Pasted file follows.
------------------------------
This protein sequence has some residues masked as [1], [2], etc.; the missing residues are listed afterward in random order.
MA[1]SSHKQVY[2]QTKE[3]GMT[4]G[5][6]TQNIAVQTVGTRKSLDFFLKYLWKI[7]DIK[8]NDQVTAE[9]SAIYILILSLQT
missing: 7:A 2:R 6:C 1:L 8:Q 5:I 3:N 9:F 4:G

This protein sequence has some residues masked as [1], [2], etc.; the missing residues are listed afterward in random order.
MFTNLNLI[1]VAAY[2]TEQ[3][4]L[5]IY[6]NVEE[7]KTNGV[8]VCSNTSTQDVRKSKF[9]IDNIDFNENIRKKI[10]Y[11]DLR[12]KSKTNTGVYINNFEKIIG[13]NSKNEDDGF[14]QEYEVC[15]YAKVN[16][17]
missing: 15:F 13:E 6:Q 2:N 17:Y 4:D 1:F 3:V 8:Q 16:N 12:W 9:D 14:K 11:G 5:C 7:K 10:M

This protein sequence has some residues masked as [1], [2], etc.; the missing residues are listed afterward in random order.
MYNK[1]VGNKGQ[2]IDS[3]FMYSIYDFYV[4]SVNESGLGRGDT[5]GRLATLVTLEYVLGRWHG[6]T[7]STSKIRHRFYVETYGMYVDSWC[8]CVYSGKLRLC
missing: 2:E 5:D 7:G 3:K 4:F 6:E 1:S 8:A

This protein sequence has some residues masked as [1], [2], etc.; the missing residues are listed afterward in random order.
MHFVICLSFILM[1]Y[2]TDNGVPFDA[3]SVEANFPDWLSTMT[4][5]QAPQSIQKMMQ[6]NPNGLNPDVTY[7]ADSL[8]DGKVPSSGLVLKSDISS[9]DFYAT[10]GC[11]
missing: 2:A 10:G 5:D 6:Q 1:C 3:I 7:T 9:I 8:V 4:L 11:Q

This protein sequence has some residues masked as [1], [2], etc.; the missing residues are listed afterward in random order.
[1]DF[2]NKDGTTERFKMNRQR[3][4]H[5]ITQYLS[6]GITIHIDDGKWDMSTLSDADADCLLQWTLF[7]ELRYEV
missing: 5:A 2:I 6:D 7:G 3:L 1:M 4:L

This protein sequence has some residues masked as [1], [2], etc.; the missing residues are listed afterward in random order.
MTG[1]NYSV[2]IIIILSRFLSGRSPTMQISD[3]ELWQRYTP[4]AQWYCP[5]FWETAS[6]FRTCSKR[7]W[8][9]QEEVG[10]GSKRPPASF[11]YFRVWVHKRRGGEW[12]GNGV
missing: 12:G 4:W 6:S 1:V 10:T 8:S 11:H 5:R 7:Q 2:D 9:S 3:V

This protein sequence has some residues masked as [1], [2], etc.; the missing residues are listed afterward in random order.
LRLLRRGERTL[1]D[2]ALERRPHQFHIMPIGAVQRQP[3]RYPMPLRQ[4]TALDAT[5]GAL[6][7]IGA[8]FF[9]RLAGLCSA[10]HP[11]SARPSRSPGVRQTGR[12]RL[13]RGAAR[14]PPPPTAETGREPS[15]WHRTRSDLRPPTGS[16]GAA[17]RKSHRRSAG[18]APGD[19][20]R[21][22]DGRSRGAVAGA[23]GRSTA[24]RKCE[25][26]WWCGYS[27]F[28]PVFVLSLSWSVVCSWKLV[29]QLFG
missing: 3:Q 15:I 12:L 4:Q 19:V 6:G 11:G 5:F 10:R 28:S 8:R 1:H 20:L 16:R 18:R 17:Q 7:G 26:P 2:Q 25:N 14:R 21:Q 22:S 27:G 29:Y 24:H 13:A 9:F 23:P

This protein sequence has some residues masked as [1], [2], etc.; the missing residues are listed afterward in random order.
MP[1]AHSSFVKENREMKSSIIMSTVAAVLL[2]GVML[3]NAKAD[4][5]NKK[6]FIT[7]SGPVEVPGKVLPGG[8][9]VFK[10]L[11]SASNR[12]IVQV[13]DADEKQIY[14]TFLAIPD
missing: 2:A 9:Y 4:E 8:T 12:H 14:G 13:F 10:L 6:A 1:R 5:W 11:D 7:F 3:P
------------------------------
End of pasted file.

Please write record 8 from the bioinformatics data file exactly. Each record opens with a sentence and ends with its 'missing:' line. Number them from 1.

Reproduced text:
This protein sequence has some residues masked as [1], [2], etc.; the missing residues are listed afterward in random order.
MP[1]AHSSFVKENREMKSSIIMSTVAAVLL[2]GVML[3]NAKAD[4][5]NKK[6]FIT[7]SGPVEVPGKVLPGG[8][9]VFK[10]L[11]SASNR[12]IVQV[13]DADEKQIY[14]TFLAIPD
missing: 2:A 9:Y 4:E 8:T 12:H 14:G 13:F 10:L 6:A 1:R 5:W 11:D 7:F 3:P